However, the model of reading I describe always has in mind at least the phantom of an original moment of communication as a lodestar, a standard against which later receptions are implicitly or explicitly measured. This conception of reading is, I sense, somewhat at odds with the project of post-modern theories which place great emphasis on the “ludic” possibilities of texts, the capacity of language for infinite signification. Here, there is a controlling outside-the-text. Philology as I see it is a project of controlling or limiting signification – Philologists are often invested in telling you what something can’t mean. As a group, this is perhaps our least appealing characteristic. However, there are different sizes of infinity – and I believe that an unlimited number of possibilities for meaning can play out in a field whose boundaries are distinctly demarcated by certain principles of positivistic inquiry.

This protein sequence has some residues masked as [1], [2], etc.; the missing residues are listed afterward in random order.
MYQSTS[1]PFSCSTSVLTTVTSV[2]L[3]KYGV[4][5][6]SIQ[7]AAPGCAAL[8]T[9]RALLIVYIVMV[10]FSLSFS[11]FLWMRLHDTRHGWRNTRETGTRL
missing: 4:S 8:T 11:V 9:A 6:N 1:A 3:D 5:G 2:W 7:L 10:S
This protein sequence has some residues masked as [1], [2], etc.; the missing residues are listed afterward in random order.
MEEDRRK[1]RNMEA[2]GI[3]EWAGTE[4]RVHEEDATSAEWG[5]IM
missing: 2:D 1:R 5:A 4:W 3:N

On time and crumpled handkerchiefs, I’m reminded of Eliot:

Time present and time past
Are both perhaps present in time future
And time future contained in time past.
If all time is eternally present
All time is unredeemable.
What might have been is an abstraction
Remaining a perpetual possibility
Only in a world of speculation.
What might have been and what has been
Point to one end, which is always present.
Footfalls echo in the memory
Down the passage which we did not take
Towards the door we never opened
Into the rose-garden. My words echo
Thus, in your mind.
But to what purpose
Disturbing the dust on a bowl of rose-leaves
I do not know.
Other echoes
Inhabit the garden. Shall we follow?

Will: Philology – In Response to Jessica